How to rlogin/rcp/rsh to a machine without enter a password?

A person asked me this question today, here is my response base on the notes that I had for Solaris system administration certification. Yes. The notes are still handy. 😉

To rlogin/rcp/rsh to a machine without enter a password, you should have $HOME/.rhosts file defined on the target machine if you are trying to login as root. If you try to login as non-root, make sure the user is in /etc/passwd and the host you are login from is defined in either /etc/hosts.equiv or $HOME/.rhosts files. Both /etc/hosts.equiv and $HOME/.rhosts file should contain the host name that are allowed to connect. Optionally, you can associate a user name with that host name to narrow the permission to just those users. So, the format should look like th following line:

hostname [username]

For more information see this pages.


14 thoughts on “How to rlogin/rcp/rsh to a machine without enter a password?

  1. Even better would be the use of public-key authentication with ssh and using ssh-agent. This is pretty simple; just create on the client-side a key-pair using ssh-keygen -t dsa and copy the newly created file ~/.ssh/ to the destination host. Name that file just ~/.ssh/authorized_keys. Be sure it has the correct access-rights (700 for the .ssh directory, 644 for the file authorized_keys).

    Next just fire up the program ssh-agent on the client-side, give the passphrase you’ve chosen during the creation of the key-pair and log into your remote host: Voila! Instant access with ssh and scp.

    Not much of a hassle but way more secure.

    I’ve covered those use-cases in an article on my blog:

    Hope that comment will be published, WordPress seems to have some problems with the comment-function lately…

    Cheers, Alex.

  2. Hi Alex,
    Thanks for sharing the howto. I actually have been using the ssh’s public-key authentication my self. I was being asked for this specific howto on setting up rlogin/rcp/rsh access so that the person can run scripts that has dependency on these access methods. So, it appears not an option, at least not an easy option to switch over to ssh.

  3. Hi Dave,

    ok, point taken 🙂 However, if most of the important options like “-l username” or “user@host” are backwards-compatible from ssh to rsh. Migration could be as easy as creating a symbolic link named rcp point to scp… YMMV though.

    I always try to persuade people to switch from rsh to ssh so I just couldn’t resist. 🙂

    Cheers, keep up the good work,

  4. The above solution also doesnt help. I made an entry at $HOME/.rhosts and /etc/hosts.equiv but then too when i try to rsh into the target machine it asks me for a password.

  5. I have been trying to locate password less login thru rsh for like days and the whole internet has moved to ssh, except your article, but I have a question.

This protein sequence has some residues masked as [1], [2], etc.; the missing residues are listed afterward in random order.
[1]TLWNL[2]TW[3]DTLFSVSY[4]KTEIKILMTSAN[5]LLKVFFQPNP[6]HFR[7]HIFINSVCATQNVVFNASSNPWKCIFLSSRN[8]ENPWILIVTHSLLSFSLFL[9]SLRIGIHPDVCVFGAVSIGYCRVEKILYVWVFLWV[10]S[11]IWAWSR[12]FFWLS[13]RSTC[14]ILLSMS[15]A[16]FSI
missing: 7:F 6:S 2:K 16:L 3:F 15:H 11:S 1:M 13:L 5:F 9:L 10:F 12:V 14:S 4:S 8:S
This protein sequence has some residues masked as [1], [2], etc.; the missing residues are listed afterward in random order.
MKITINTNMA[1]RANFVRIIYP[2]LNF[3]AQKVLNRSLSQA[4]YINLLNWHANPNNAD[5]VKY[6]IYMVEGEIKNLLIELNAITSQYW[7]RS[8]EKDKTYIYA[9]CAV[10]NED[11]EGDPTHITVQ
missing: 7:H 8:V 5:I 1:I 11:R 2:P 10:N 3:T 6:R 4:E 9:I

I see that some of the target machines on which password less rsh is setup have the character ‘+’ in the /etc/hosts.equiv or .rhosts file. just one character and it enables login from all machines for all users that are on the target machine’s /etc/passwd.

    however when i replicate this file on a target host that does not support passwordless rsh yet, it does not work.

  6. Hi ..
    What files to edit when hardening using jass is made on host for enabling rsh without password?

    I am aware of the solution : undo jass and restart .. install the client using rsh without password and then apply jass and restart ..

    The strange part about the hardening using jass is that it removes all the entries from /etc/inetd.conf ..

    Parul Sawhney
    Unix Support

  7. I am trying to rsh without password without undoing the jass hardening .. I have tried the changes in ./etc/pam.conf /etc/ssh/sshd_config and /etc/deafult/login and have restarted the respective services as well..

    When i tried to make changes in /etc/inetd.conf …. It was nil..

    I have also made the correct entried in /.rhosts file.. as i can rsh to the hardened host but with password ..

  8. Hi, I know is an old post, but I want to ask if the /etc/passwd and /etc/shadow files on the target hosts be edited to have the remote users as well or not?

  9. Hi, I thought I would post a possible solution that we’ve just found. We’re migrating to solaris 10 so found that we had to run “svcadm -v start svc:/network/shell:default”. This seems to be the equivalent of having in.rshd in /etc/inetd.conf in older versions of Solaris. We’ve also configured /etc/hosts.equiv.

  10. What’s up to every one, it’s genuinely a good for me to pay a quick visit this website, it consists of valuable Information.

  11. You could look at using the expect tool, to provide a password if needed. Use expect to call your script, and configure expect to check for a “Password?” prompt.

  12. Hey there, I just wanted to see if you ever have any problems with hackers?

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